Articles Video

How I Color Comics

I made a video about how I color comics! Someone asked about this a while ago, and while I lost the original question, I did take the time to record some clips while I worked on the latest Follower page.

Here’s the transcript of this video:

Hey, I’m Bug and I’ve been making webcomics since 2004! Let me share my knowledge with you!

When I’m coloring a comic, my goal is to work as quickly and efficiently as possible, so I’ve found a lot of useful tricks to speed up the process. This is a basic version of how I color.

I color in Clip Studio Paint, but most of these tricks will work in any drawing software. 

First, I take my lineart and set it as a reference layer using the little lighthouse button in the layers panel. That means I can color under it, and the fill bucket will act like the lines are on the same layer. 

Under the fill bucket’s tool properties window, make sure that “refer multiple” is also checked and set to the lighthouse icon. Play around with the other settings to get a fill style that you like, but here’s what my settings look like.

Now I can use the custom color palette I made for my comic and quickly zip around to fill everything in the panel. Flat colors: done!

Next, I make a new layer above my flat colors. Set this to multiply. Click the icon on the far left of the layers tab that looks like two squares. This will make the multiply layer “clip” to the layer below, so you can only paint where there’s already color.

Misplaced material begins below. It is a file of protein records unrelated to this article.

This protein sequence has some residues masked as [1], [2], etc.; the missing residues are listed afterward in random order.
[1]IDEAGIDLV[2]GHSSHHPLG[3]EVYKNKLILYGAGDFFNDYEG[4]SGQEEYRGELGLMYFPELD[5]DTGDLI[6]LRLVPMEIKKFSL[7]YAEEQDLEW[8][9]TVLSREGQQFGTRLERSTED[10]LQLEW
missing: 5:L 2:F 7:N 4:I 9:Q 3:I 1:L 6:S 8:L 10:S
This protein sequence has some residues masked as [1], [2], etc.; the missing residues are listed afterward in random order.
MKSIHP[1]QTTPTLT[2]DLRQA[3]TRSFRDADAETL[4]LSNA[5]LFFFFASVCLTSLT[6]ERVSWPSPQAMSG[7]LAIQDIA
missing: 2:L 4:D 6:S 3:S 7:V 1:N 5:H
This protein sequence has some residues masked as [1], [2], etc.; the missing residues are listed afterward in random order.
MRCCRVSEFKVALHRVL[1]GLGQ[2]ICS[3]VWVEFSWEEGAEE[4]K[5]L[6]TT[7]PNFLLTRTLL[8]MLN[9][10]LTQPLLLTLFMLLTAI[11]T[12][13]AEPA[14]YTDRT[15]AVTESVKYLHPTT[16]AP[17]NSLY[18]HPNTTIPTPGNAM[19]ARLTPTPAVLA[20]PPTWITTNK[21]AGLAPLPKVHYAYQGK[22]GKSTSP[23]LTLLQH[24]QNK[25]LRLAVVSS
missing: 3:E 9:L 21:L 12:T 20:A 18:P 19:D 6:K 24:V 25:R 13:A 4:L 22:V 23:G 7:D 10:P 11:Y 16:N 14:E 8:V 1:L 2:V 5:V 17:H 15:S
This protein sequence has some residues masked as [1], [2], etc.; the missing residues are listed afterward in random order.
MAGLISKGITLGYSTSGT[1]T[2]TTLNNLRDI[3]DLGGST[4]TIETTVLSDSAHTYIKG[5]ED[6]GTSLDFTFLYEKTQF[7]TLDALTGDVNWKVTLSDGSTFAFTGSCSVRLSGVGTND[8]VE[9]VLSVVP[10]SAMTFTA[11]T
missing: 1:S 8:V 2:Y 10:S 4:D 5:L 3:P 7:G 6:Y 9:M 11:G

This is going to be my shading layer. It’s kind of cheating, but I usually pick a shadow color that’s opposite my light color on the color wheel. If that doesn’t look right, I cheat some more and pick something that looks “right.” I use the lasso tool to quickly fill big sections of shadow. The lasso works in combination with the ink layer, so it won’t fill past the lines! Then I use a pen to color in smaller detailed areas of shadow.

Next, make a new layer the same way you made the multiply layer, but instead set the blending mode to overlay, screen, or glow dodge, depending on the effect you want. Pick the color of your light and paint in your highlights.

You can keep adding more layers this way to refine your highlights and shadows, but that’s the simplest version of what I do!